Boo! Make it a Healthy Halloween
My mother-in-law’s favorite holiday has always been Halloween. At her house, Halloween was a full evening event composed of a dinner party with her children’s friends, and then group trick-or-treating. She loved helping dress up her children and then handing out candy to the neighborhood. Afterward, the kids would congregate to go through their candy loot and trade for their favorites.
If you want to create similar happy Halloween memories for your children but do not want the stomach aches, mood swings, illness, and cavities that follow this one-night candy smorgasbord, try one or more of the tips below. You can create a memorable, fun, and healthier Halloween.
Have friends over for a Halloween party! With a party you can control exposure to treats, offer a satisfying, healthy meal to minimize the quantity of treats consumed while trick-or-treating, and displace some of the time spent trick-or treating with games and crafts. This makes the evening fun and memorable without amassing tons of candy. Here are some ideas for a fun and healthy party.
Our Halloween family favorite is Dinner in a Pumpkin. Some other ideas for spooky and healthy Halloween foods include:
- Spaghetti squash “brains” or “worms.” This can be a creepy way to include vegetables in the meal, especially if you add whole cherry tomato “eyes” to the mix!
- Floating eyeball punch. Use juices of your choice such as apple and cranberry juice, along with sparkling water and float frozen grapes as the eyeballs. This will have less sugar than most fruit punch options, without compromising taste!
- Deviled Zombie Eye Eggs. This fun deviled egg recipe uses the water left over from boiling beets to produce red/purple streaks over the egg whites to make them look zombie-like.
- Fruit balls with cat ears. Use a melon baller to make large fruit balls. Insert a lollipop stick in the fruit balls and use fruit leathers to make triangular cat ears and small square cat noses. Use melted chocolate to attach the nose and ears to the fruit pops. You can use melted chocolate to add some cat whiskers too!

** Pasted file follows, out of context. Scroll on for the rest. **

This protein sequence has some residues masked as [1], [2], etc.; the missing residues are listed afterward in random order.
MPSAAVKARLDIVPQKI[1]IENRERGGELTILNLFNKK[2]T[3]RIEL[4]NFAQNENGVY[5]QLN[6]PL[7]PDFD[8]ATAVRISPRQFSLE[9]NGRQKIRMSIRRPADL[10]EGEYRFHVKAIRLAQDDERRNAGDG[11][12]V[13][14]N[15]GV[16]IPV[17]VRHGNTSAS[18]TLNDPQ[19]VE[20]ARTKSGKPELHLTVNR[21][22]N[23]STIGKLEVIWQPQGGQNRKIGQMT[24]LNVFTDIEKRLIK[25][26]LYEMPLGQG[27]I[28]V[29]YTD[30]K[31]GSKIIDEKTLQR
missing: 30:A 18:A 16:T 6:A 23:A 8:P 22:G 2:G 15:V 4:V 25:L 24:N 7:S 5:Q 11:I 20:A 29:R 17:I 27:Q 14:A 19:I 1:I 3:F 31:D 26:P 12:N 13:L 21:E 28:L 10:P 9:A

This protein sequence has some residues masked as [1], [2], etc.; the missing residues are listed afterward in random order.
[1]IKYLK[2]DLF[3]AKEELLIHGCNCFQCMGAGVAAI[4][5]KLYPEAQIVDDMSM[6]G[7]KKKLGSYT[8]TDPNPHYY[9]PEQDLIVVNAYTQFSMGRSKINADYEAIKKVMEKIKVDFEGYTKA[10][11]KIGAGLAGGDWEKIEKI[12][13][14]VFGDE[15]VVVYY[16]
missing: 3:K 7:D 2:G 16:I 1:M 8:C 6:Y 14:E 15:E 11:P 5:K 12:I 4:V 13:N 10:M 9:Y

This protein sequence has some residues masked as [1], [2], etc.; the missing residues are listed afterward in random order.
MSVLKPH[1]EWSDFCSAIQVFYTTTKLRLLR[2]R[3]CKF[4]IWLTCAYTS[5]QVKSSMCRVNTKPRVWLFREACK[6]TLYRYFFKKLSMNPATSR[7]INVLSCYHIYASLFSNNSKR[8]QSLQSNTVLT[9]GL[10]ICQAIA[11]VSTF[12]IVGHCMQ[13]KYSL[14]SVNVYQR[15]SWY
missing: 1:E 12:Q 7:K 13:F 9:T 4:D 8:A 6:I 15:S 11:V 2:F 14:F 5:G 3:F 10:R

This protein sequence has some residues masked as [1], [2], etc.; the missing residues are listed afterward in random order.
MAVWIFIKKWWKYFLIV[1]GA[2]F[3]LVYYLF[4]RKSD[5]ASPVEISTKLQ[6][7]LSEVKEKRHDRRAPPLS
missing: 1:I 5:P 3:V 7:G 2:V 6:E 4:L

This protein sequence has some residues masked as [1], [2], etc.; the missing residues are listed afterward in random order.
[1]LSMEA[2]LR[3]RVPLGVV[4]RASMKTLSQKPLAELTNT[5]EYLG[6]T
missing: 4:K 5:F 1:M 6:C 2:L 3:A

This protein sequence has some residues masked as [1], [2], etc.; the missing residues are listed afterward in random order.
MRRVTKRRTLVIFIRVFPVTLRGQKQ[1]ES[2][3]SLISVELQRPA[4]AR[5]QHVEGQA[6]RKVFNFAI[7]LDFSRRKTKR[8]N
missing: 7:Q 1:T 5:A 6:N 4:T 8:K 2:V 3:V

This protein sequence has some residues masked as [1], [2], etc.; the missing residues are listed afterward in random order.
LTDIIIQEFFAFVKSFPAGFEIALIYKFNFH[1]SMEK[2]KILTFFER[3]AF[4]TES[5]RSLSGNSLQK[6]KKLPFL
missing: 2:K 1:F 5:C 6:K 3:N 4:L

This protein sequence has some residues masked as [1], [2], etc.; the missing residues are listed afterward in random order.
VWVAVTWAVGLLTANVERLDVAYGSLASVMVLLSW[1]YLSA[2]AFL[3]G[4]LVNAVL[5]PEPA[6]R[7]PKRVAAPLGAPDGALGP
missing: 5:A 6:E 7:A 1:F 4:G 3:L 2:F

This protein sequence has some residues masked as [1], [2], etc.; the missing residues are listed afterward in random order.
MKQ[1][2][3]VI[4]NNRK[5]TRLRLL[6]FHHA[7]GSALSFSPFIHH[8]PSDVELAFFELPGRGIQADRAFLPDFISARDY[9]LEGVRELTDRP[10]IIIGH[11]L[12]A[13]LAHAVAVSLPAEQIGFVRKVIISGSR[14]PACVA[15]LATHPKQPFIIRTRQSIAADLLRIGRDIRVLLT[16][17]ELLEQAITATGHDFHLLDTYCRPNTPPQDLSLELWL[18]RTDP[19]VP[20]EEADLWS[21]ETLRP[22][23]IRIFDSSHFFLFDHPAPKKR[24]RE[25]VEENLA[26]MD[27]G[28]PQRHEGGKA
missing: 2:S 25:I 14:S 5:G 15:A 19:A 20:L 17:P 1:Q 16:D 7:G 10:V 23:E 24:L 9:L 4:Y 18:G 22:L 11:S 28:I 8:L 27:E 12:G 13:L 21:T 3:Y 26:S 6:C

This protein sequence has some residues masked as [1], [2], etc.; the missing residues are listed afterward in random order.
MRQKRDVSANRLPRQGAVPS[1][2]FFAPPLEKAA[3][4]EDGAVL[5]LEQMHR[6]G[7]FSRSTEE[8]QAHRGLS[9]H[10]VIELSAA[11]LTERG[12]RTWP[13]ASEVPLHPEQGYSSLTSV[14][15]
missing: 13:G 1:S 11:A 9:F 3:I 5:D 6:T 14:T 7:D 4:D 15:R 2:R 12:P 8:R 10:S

- Pumpkin spice muffins
- Vampire blood soup. Serve warm tomato soup in test tube-style containers for an eerie dinner course.
- Roasted pumpkin seeds
- Bobbing for apples
- Dry apple bobbing: hang apples from trees at different levels and use mouths only to catch an apple. This great option will prevent face paint from getting wet.
- Pin the spider on the web
- Steal the witch’s broom (like capture the flag)- great for older kids, parties with at least 8 kids and a big yard to play in.
- Make your own mask using paper plates, string, construction paper, markers, pipe cleaners, etc.
- Make your own spiders using pipe cleaners and beads for eyes
- Make your own mummy candy cans using large cans with the labels removed, cheesecloth, and googly eyes. You can use the can as the measurement of how much candy the kids can keep after trick-or-treating.
- Gingerbread haunted house decoration
- Face painting
- Halloween drinking cup decoration using puffy paint, stickers, pipe cleaners, fun straws, etc.
- After trick-or-treating, have a “prize station” where children can trade in their candy for small toys and trinkets.
The Switch Witch is a smart lady who comes to children’s houses on Halloween night and exchanges their masses of candy for a special toy, a gift card, or a special experience (eg., a trip to the Children’s Museum). Children leave their Halloween loot out with a letter asking the Switch Witch for the gift of their choice and in the morning, the candy is gone and a non-candy treat is in its place.
Even if you don’t host a party, you can still start Halloween night off right with a balanced meal, displace some of the trick-or-treat time with a Halloween themed craft, and limit the candy eating both along the trick-or-treat path and afterward with the Switch Witch.
With these ideas, you can create happy and healthy Halloween memories for your family. And maybe Halloween will become your favorite holiday too!